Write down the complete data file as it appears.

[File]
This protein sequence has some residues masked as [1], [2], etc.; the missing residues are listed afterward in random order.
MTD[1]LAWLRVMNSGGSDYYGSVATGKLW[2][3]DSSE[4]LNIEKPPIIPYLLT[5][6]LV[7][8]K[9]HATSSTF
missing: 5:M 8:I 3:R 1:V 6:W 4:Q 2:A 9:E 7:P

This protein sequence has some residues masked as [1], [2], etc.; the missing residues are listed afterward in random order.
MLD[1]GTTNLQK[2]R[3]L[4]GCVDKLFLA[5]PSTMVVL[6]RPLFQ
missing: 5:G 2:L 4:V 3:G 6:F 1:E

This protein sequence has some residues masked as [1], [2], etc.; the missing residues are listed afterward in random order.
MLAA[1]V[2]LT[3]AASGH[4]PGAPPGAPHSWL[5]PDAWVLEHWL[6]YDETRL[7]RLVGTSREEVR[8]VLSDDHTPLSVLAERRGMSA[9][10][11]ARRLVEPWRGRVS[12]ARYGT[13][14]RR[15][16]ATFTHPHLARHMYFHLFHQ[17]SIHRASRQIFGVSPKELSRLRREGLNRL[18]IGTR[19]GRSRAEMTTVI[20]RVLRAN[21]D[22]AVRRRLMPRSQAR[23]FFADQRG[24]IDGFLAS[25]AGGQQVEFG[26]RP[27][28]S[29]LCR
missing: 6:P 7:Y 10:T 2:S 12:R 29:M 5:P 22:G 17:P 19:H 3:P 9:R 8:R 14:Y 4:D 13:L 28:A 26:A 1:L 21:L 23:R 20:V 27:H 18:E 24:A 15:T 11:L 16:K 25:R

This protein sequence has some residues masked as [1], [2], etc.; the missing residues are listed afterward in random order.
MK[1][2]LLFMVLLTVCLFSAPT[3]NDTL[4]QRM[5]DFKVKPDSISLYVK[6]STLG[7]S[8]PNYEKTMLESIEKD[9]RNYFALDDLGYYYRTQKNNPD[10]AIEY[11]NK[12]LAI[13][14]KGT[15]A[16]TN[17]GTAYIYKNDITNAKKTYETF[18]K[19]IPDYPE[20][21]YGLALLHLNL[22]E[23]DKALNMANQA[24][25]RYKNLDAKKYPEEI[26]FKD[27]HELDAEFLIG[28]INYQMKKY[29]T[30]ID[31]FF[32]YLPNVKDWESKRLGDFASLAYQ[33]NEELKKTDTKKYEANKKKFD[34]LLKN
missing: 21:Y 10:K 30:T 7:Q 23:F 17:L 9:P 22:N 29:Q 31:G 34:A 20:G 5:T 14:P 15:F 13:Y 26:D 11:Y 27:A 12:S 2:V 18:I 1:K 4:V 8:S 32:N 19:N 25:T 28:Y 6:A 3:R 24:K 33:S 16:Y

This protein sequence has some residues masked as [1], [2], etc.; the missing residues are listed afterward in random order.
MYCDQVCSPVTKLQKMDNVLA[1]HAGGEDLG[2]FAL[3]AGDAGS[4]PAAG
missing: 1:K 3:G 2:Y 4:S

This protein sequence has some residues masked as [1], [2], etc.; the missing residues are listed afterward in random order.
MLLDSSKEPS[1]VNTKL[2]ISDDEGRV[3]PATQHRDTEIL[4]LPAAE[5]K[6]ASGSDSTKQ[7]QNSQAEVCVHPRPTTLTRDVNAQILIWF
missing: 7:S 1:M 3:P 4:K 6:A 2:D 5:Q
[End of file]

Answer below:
This protein sequence has some residues masked as [1], [2], etc.; the missing residues are listed afterward in random order.
MTD[1]LAWLRVMNSGGSDYYGSVATGKLW[2][3]DSSE[4]LNIEKPPIIPYLLT[5][6]LV[7][8]K[9]HATSSTF
missing: 5:M 8:I 3:R 1:V 6:W 4:Q 2:A 9:E 7:P

This protein sequence has some residues masked as [1], [2], etc.; the missing residues are listed afterward in random order.
MLD[1]GTTNLQK[2]R[3]L[4]GCVDKLFLA[5]PSTMVVL[6]RPLFQ
missing: 5:G 2:L 4:V 3:G 6:F 1:E

This protein sequence has some residues masked as [1], [2], etc.; the missing residues are listed afterward in random order.
MLAA[1]V[2]LT[3]AASGH[4]PGAPPGAPHSWL[5]PDAWVLEHWL[6]YDETRL[7]RLVGTSREEVR[8]VLSDDHTPLSVLAERRGMSA[9][10][11]ARRLVEPWRGRVS[12]ARYGT[13][14]RR[15][16]ATFTHPHLARHMYFHLFHQ[17]SIHRASRQIFGVSPKELSRLRREGLNRL[18]IGTR[19]GRSRAEMTTVI[20]RVLRAN[21]D[22]AVRRRLMPRSQAR[23]FFADQRG[24]IDGFLAS[25]AGGQQVEFG[26]RP[27][28]S[29]LCR
missing: 6:P 7:Y 10:T 2:S 12:R 29:M 5:P 22:G 17:P 19:H 3:P 9:R 8:R 14:Y 4:D 13:L 28:A 26:A 1:L 21:L 23:R 20:V 27:H 18:E 24:A 15:T 11:L 16:K 25:R

This protein sequence has some residues masked as [1], [2], etc.; the missing residues are listed afterward in random order.
MK[1][2]LLFMVLLTVCLFSAPT[3]NDTL[4]QRM[5]DFKVKPDSISLYVK[6]STLG[7]S[8]PNYEKTMLESIEKD[9]RNYFALDDLGYYYRTQKNNPD[10]AIEY[11]NK[12]LAI[13][14]KGT[15]A[16]TN[17]GTAYIYKNDITNAKKTYETF[18]K[19]IPDYPE[20][21]YGLALLHLNL[22]E[23]DKALNMANQA[24][25]RYKNLDAKKYPEEI[26]FKD[27]HELDAEFLIG[28]INYQMKKY[29]T[30]ID[31]FF[32]YLPNVKDWESKRLGDFASLAYQ[33]NEELKKTDTKKYEANKKKFD[34]LLKN
missing: 21:Y 10:K 30:T 7:Q 23:F 17:L 9:P 22:N 29:Q 31:G 34:A 20:G 5:T 14:P 15:F 13:Y 26:D 11:Y 27:A 12:S 2:V 18:I 1:K 4:V 8:S 32:N 19:N 25:T 28:Y 6:A 3:R 24:K 33:S 16:Y

This protein sequence has some residues masked as [1], [2], etc.; the missing residues are listed afterward in random order.
MYCDQVCSPVTKLQKMDNVLA[1]HAGGEDLG[2]FAL[3]AGDAGS[4]PAAG
missing: 1:K 3:G 2:Y 4:S

This protein sequence has some residues masked as [1], [2], etc.; the missing residues are listed afterward in random order.
MLLDSSKEPS[1]VNTKL[2]ISDDEGRV[3]PATQHRDTEIL[4]LPAAE[5]K[6]ASGSDSTKQ[7]QNSQAEVCVHPRPTTLTRDVNAQILIWF
missing: 7:S 1:M 3:P 4:K 6:A 2:D 5:Q